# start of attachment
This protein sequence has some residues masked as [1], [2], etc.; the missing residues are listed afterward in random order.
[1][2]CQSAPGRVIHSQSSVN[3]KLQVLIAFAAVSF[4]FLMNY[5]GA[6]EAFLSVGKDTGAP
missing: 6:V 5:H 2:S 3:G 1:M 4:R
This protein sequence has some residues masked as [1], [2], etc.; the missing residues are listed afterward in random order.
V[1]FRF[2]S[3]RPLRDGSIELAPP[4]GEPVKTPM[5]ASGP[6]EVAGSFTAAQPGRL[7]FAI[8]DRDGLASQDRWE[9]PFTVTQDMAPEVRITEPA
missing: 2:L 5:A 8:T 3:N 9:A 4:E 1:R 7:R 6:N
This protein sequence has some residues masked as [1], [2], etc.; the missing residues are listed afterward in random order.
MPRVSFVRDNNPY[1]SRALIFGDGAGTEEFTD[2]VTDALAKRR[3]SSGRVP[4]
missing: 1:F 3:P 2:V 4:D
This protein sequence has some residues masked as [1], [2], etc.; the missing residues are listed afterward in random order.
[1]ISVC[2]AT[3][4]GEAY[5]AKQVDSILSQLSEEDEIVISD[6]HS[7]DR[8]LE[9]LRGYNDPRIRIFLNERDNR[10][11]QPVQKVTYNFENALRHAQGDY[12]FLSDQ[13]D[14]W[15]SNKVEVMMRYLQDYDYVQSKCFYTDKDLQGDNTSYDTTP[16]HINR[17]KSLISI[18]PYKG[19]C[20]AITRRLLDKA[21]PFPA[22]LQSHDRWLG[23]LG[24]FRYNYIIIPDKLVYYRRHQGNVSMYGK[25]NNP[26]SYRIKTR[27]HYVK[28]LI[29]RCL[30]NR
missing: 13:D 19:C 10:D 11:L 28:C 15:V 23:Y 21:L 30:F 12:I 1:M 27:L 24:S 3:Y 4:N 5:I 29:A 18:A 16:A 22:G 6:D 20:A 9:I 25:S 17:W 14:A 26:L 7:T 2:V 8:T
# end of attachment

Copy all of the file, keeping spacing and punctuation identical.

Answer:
This protein sequence has some residues masked as [1], [2], etc.; the missing residues are listed afterward in random order.
[1][2]CQSAPGRVIHSQSSVN[3]KLQVLIAFAAVSF[4]FLMNY[5]GA[6]EAFLSVGKDTGAP
missing: 6:V 5:H 2:S 3:G 1:M 4:R
This protein sequence has some residues masked as [1], [2], etc.; the missing residues are listed afterward in random order.
V[1]FRF[2]S[3]RPLRDGSIELAPP[4]GEPVKTPM[5]ASGP[6]EVAGSFTAAQPGRL[7]FAI[8]DRDGLASQDRWE[9]PFTVTQDMAPEVRITEPA
missing: 2:L 5:A 8:T 3:N 9:A 4:E 1:R 7:R 6:N
This protein sequence has some residues masked as [1], [2], etc.; the missing residues are listed afterward in random order.
MPRVSFVRDNNPY[1]SRALIFGDGAGTEEFTD[2]VTDALAKRR[3]SSGRVP[4]
missing: 1:F 3:P 2:V 4:D
This protein sequence has some residues masked as [1], [2], etc.; the missing residues are listed afterward in random order.
[1]ISVC[2]AT[3][4]GEAY[5]AKQVDSILSQLSEEDEIVISD[6]HS[7]DR[8]LE[9]LRGYNDPRIRIFLNERDNR[10][11]QPVQKVTYNFENALRHAQGDY[12]FLSDQ[13]D[14]W[15]SNKVEVMMRYLQDYDYVQSKCFYTDKDLQGDNTSYDTTP[16]HINR[17]KSLISI[18]PYKG[19]C[20]AITRRLLDKA[21]PFPA[22]LQSHDRWLG[23]LG[24]FRYNYIIIPDKLVYYRRHQGNVSMYGK[25]NNP[26]SYRIKTR[27]HYVK[28]LI[29]RCL[30]NR
missing: 13:D 19:C 10:D 11:L 28:C 15:V 23:Y 21:L 30:F 12:I 1:M 27:L 24:S 3:Y 4:N 5:I 29:A 18:A 16:A 22:G 6:D 20:A 9:I 25:S 17:W 14:A 26:L 7:T 2:V 8:T